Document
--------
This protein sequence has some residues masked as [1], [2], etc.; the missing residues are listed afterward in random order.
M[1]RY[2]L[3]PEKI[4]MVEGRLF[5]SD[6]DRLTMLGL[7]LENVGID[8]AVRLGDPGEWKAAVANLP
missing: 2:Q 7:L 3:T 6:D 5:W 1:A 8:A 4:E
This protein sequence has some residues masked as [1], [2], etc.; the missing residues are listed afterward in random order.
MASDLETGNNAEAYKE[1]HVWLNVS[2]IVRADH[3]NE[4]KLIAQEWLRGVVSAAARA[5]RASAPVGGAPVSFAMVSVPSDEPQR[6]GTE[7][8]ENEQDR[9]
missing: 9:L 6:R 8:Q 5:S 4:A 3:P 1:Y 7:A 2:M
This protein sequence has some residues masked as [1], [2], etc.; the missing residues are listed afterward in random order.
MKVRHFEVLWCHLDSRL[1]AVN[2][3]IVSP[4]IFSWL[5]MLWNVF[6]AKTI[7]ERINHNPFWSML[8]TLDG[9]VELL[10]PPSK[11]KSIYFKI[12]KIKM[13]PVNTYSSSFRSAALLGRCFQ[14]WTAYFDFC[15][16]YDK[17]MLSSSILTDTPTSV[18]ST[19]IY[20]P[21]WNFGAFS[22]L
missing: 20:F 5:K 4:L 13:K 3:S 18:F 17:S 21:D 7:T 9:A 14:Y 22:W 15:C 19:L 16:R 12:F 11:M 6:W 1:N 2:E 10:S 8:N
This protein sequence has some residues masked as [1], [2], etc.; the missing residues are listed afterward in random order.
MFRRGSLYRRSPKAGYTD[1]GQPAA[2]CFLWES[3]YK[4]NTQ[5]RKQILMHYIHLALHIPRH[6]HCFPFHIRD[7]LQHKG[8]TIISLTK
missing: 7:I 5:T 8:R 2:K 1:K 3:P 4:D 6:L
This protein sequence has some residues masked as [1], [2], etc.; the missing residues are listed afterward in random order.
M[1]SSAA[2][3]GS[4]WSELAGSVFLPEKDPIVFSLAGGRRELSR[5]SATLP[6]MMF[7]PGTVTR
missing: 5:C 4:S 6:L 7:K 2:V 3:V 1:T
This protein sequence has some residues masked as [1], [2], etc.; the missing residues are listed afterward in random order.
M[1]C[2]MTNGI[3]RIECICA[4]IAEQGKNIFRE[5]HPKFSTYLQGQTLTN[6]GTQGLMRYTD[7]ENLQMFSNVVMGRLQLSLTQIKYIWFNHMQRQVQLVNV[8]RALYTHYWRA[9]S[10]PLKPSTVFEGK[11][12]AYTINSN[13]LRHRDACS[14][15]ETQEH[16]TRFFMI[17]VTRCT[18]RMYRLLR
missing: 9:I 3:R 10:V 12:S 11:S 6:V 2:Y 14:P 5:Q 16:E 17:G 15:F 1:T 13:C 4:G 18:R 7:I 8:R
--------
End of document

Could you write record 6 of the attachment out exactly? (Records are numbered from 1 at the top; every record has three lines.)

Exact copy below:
This protein sequence has some residues masked as [1], [2], etc.; the missing residues are listed afterward in random order.
M[1]C[2]MTNGI[3]RIECICA[4]IAEQGKNIFRE[5]HPKFSTYLQGQTLTN[6]GTQGLMRYTD[7]ENLQMFSNVVMGRLQLSLTQIKYIWFNHMQRQVQLVNV[8]RALYTHYWRA[9]S[10]PLKPSTVFEGK[11][12]AYTINSN[13]LRHRDACS[14][15]ETQEH[16]TRFFMI[17]VTRCT[18]RMYRLLR
missing: 9:I 3:R 10:V 12:S 11:S 6:V 2:Y 14:P 5:Q 16:E 17:G 15:F 1:T 13:C 4:G 18:R 7:I 8:R